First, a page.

Cover photo Watsups Mechelen


WATSUPS - Water As The Source of Urban Public Space

New European Bauhaus demonstrators


Calls for more public space are intensifying in the City of Mechelen, where areas of water that could provide abundant space and beauty are often dominated by tourism, trade, and private housing developments, often excluding citizens and damaging biodiversity.

WATSUPS’ answer is a new, blue-green corridor along the river Dyle, designed using an innovative co-creation process that incorporates not only inputs from citizens, but also the perspectives of other living organisms. With solutions ranging from riverside art to biological shore-engineering and outdoor urban swimming, the project connects people to the water, to each other, and to nature. 

Our main challenges...

  • Counteracting gentrification and strengthening social cohesion.
    Many stakeholders are interested in claiming water to boost the profits of their own projects. WATSUPS, however, aims to develop water as a common public space, open to all.

  • Raising awareness of nature’s importance in the city.
    Urban biodiversity is under severe pressure, yet it is indispensable for our food and quality of life. WATSUPS promotes urban nature restoration by helping people understand its function and value.

  • Increasing water quality using nature-based solutions.
    Mechelen’s water is highly polluted. Good water quality is indispensable to enhance aquatic life and enable swimming in open water. 

and proposed solutions

  • By listening to experts and working with AR-VR technology, WATSUPS gives a voice to nature and can visualise the importance and impact of potential redevelopment measures.

  • To improve water quality and safety for natural organisms, nature-based solutions include technology on river locks to prevent blue-green algae, natural soft riverbanks, and green-blue stepstones for more biodiversity.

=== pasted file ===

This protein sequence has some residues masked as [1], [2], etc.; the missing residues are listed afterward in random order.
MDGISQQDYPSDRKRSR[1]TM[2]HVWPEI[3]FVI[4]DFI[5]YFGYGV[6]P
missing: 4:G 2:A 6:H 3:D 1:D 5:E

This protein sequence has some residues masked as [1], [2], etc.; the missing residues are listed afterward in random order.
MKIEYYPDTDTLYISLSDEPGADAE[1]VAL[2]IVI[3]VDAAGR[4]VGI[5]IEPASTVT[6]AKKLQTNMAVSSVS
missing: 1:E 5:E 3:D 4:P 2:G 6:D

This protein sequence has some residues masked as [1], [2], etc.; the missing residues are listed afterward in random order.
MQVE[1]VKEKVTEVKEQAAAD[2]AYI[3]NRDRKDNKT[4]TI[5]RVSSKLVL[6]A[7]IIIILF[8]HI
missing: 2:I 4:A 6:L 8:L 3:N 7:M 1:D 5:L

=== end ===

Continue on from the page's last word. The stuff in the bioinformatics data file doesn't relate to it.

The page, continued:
• When redeveloping the riverbanks and public land, WATSUPS opts for softening, greening with native plants, creating bee hotels and nesting opportunities for birds, dimming streetlights, and creating cooler riverside places in the city centre.

Key figures

6 000
open water swimmers and other users of Mechelen’s new blue recreational facility each year
citizens involved in a citizen panel created for the WATSUPS project
7 000
square metres of land rehabilitated over the course of the project, all in green urban space and connected to the river
8 000
square metres of the river Dyle’s ecosystem restored, fostering local biodiversity
creative stakeholders involved in the WATSUPS co-creation process
riverside art installation created


Advice from the citizens' panel ready to use
Jul 2024
Baseline measurement ready for start-up
Dec 2024
Virtual and Augmented Reality technology ready
Jul 2025
Riverside artwork installed
Dec 2025
Open water swimming begins
Jul 2026
Green-blue eco-corridor becomes a reality
Dec 2026
1. Advice from the citizens' panel ready to use
01 Jul 2024

Advice provided by the citizens' panel is ready to be integrated into all areas of the project

2. Baseline measurement ready for start-up
01 Dec 2024

The inventory of existing plants and animals is a basis for biodiversity restoration and monitoring 

3. Virtual and Augmented Reality technology ready
01 Jul 2025

VR/AR technology enables visualisation of current and future fauna and flora during the co-creation process

4. Riverside artwork installed
01 Dec 2025

The art installation raises awareness of life in and around water.

5. Open water swimming begins
01 Jul 2026

New zones for open water swimming and other blue recreation are ready for public use

6. Green-blue eco-corridor becomes a reality
01 Dec 2026

The riverside public spaces have been co-designed to benefit people and promote biodiversity.